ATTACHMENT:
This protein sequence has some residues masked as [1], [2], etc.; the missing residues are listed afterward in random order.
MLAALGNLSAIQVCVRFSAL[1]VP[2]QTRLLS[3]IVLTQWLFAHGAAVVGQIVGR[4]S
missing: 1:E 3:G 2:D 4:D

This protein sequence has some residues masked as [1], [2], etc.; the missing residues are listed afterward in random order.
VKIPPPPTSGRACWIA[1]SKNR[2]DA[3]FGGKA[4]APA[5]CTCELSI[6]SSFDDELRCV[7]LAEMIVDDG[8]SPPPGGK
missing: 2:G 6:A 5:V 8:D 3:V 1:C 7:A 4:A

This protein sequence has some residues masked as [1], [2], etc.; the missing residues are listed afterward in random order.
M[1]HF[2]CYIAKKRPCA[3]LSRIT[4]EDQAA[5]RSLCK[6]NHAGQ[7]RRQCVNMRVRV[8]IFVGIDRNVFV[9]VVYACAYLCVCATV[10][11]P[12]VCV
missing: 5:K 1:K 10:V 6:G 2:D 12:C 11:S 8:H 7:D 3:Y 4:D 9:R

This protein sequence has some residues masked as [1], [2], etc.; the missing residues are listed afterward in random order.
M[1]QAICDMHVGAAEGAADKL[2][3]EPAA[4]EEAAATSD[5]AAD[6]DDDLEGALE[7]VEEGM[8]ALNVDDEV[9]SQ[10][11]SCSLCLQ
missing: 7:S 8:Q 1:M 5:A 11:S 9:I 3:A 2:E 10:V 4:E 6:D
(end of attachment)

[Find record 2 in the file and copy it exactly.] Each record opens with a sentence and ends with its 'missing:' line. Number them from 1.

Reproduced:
This protein sequence has some residues masked as [1], [2], etc.; the missing residues are listed afterward in random order.
VKIPPPPTSGRACWIA[1]SKNR[2]DA[3]FGGKA[4]APA[5]CTCELSI[6]SSFDDELRCV[7]LAEMIVDDG[8]SPPPGGK
missing: 2:G 6:A 5:V 8:D 3:V 1:C 7:A 4:A